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Unenforceable v Not Bound

Unenforceable v Not Bound

Postby against-big-guns » Fri Jan 08, 2016 1:36 pm

Consumer protection. Is there any real difference between the following :

(6) A contract to which these Regulations apply shall not be enforceable against the consumer
unless the trader has given the consumer a notice of the right to cancel and the information
required in accordance with this regulation.

(1) Before the consumer is bound by an off-premises contract, the trader--
(a) must give the consumer the information listed in Schedule 2 in a clear and comprehensible man-
ner, and
(b) if a right to cancel exists, must give the consumer a cancellation form as set out in part B of
Schedule 3.

IMHO the first one means that a contract comes into existence but a trader cannot enforce it against a consumer, but in the second it is arguable that no contract can come into existence until the trader gives the information i.e. right to cancel notice etc.,
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Re: Unenforceable v Not Bound

Postby atticus » Fri Jan 08, 2016 1:45 pm

I can see no real difference*. Nothing in the second says that the contract does not exist; it says that the consumer is not bound by it unless the stated conditions are met.

* there probably is a distinction between a contract being unenforceable against the other party and the other party not being bound by it, but in the real world the result is the same.
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Re: Unenforceable v Not Bound

Postby against-big-guns » Fri Jan 08, 2016 2:30 pm

What I was looking at was the subtle difference brought in by the word "before". In the old regs a contract could exist but it could simply not be enforced by the trader. The new regs state that the consumer is not even bound by a contract UNTIL the trader supplies the relevant information, i.e. a condition precedent to a contract( without which there is no contract), rather than a contract existing before the trader supplies the information.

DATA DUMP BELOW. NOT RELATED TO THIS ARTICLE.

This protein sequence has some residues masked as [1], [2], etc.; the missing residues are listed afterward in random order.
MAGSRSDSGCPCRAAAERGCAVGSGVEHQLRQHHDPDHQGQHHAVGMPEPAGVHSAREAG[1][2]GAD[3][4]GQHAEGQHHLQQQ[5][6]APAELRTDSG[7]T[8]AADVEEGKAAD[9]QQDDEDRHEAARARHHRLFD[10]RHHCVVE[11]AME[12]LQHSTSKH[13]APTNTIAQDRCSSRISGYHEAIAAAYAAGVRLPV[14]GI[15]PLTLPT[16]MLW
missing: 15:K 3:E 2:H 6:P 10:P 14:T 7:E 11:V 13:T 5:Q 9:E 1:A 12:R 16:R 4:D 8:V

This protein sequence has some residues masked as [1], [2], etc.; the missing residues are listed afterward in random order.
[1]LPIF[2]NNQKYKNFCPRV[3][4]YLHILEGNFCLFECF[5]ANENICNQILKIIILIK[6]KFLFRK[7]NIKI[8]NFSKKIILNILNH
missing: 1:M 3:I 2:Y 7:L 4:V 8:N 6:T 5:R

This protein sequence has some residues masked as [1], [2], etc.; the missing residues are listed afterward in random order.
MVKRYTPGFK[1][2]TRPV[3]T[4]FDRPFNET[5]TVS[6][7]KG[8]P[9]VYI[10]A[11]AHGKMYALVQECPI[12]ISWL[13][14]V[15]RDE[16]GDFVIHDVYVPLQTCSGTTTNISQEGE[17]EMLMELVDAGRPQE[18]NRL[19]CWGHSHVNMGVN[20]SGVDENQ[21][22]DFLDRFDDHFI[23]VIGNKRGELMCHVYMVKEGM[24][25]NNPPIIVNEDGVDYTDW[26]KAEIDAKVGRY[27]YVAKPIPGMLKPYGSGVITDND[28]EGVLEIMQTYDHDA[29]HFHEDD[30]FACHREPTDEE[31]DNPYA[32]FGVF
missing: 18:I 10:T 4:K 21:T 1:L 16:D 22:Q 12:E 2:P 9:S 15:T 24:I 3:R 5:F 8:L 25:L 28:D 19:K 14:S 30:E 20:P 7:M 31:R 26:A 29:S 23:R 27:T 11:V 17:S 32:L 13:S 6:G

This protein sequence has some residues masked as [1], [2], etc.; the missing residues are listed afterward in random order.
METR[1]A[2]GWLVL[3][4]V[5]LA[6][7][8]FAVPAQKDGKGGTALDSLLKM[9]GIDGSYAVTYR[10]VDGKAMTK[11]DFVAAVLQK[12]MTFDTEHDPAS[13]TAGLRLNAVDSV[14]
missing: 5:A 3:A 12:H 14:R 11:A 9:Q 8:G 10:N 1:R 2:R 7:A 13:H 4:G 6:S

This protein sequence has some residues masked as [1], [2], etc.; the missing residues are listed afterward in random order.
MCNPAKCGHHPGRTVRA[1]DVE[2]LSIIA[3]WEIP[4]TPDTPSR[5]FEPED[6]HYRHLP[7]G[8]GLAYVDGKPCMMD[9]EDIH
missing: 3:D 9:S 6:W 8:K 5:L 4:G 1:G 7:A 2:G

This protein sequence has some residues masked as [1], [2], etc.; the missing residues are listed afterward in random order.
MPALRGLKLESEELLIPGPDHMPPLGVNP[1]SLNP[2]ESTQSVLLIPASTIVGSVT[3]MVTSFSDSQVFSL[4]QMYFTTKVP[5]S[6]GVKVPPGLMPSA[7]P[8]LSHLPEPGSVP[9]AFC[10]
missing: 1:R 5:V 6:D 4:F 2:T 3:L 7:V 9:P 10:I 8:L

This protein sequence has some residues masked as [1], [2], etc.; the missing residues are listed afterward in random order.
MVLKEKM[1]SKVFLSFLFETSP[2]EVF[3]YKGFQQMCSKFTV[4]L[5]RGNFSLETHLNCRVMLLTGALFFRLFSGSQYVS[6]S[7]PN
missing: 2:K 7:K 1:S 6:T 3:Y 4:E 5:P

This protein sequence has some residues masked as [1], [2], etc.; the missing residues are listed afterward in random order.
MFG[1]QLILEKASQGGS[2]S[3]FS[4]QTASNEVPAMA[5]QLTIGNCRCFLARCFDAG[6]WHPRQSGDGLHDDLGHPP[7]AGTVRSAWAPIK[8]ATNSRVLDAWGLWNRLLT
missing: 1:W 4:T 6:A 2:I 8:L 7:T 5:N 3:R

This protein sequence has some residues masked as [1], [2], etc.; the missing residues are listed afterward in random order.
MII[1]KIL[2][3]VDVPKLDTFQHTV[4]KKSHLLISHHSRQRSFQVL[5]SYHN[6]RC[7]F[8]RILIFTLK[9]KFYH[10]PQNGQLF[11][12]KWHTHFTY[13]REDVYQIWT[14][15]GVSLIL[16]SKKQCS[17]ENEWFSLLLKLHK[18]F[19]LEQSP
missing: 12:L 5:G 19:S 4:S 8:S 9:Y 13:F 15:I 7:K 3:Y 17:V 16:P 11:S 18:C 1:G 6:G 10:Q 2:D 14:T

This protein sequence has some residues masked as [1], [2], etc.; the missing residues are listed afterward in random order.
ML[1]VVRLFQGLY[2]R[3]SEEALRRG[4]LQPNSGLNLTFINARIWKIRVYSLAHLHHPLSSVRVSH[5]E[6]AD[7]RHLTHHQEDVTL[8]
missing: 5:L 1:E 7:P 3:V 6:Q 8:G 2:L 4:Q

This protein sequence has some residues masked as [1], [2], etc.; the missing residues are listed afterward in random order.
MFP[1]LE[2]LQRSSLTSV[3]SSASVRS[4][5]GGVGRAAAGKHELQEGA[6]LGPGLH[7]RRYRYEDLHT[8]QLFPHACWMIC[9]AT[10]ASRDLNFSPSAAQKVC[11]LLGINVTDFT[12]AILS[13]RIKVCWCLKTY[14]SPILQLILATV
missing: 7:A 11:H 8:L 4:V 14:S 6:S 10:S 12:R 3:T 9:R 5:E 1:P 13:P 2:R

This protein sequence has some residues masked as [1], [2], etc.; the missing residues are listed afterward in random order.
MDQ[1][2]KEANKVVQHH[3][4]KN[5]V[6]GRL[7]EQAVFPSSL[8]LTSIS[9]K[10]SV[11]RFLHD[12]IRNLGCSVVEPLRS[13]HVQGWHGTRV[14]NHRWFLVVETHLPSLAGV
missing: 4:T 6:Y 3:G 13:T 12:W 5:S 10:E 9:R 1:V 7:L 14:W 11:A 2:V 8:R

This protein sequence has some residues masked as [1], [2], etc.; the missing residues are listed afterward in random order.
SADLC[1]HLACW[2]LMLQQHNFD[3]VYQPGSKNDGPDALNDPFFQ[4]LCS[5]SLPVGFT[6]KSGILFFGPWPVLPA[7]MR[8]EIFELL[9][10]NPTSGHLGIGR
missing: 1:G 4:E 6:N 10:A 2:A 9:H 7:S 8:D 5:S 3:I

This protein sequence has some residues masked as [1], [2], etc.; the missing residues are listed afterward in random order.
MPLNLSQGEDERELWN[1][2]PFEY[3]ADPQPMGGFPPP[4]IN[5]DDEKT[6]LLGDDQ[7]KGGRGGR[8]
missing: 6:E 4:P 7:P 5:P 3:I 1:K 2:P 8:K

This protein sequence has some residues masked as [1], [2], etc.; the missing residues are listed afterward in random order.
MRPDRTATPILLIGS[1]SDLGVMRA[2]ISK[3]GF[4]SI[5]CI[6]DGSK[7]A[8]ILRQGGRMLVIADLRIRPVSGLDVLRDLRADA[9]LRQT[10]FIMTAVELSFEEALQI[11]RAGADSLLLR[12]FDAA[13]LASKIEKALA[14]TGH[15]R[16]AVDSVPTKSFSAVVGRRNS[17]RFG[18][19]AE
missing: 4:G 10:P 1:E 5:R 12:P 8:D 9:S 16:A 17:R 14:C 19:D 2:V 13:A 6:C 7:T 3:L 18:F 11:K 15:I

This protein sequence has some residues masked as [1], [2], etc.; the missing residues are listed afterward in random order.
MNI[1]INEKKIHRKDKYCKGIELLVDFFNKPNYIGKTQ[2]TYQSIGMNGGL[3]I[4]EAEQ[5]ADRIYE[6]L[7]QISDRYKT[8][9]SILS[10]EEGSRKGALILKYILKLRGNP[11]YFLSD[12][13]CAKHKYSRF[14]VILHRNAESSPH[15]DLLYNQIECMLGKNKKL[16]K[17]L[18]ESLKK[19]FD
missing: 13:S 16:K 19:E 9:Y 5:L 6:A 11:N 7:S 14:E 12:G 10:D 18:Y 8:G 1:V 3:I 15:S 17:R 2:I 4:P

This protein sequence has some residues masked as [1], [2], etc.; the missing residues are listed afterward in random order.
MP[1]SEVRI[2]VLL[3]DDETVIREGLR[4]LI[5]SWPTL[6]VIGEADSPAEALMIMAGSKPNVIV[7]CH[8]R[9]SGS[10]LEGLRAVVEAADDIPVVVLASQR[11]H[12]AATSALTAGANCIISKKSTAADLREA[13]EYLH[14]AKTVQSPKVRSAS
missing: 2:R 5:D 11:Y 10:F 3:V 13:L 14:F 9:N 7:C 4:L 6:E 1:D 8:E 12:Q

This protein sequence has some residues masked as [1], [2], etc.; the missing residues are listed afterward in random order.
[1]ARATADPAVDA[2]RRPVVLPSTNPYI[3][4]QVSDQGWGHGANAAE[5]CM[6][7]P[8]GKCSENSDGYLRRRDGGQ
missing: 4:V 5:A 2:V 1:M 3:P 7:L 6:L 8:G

I can only propose that parliament has deliberately changed what used to be simple words into more a more complex situation, just like the very complex rules which now apply to the length of time given for withdrawal/cancellation by the consumer - up to 12 months.
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Re: Unenforceable v Not Bound

Postby dls » Sat Jan 09, 2016 5:25 am

There have been cases where a contract was found to exist but be unenforceable.

Here the distinction - if any - may be between whether the contract is enforceable against only one of the two parties/
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Re: Unenforceable v Not Bound

Postby theycantdothat » Sat Jan 09, 2016 12:39 pm

Like Atticus I can see no distinction between the two. "Unenforceable" and "not bound" are the same thing. The contract exists but cannot be enforced by proceedings. However, if the parties proceed they cannot later argue that there was no contract. "Unenforceable" is to be be distinguished from "voidable" where one party has the option of affirming or cancelling the contract.
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